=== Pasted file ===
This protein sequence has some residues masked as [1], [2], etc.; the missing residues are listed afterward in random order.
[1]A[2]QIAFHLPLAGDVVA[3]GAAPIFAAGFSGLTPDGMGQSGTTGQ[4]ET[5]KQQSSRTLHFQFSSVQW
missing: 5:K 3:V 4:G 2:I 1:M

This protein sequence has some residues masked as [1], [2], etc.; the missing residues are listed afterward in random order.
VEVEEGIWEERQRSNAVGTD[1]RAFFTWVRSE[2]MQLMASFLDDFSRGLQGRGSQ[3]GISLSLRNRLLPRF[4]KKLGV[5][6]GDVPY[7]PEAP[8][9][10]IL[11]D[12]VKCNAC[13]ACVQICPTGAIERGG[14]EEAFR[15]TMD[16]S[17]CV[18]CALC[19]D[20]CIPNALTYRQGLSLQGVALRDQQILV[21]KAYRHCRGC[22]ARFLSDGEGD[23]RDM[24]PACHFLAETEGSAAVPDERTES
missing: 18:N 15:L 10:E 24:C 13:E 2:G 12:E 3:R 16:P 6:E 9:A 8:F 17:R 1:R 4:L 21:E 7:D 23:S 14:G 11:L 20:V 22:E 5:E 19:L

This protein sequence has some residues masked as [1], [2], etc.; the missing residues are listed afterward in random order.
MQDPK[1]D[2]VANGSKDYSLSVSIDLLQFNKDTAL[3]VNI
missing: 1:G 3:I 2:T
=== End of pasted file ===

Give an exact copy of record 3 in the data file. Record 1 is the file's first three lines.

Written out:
This protein sequence has some residues masked as [1], [2], etc.; the missing residues are listed afterward in random order.
MQDPK[1]D[2]VANGSKDYSLSVSIDLLQFNKDTAL[3]VNI
missing: 1:G 3:I 2:T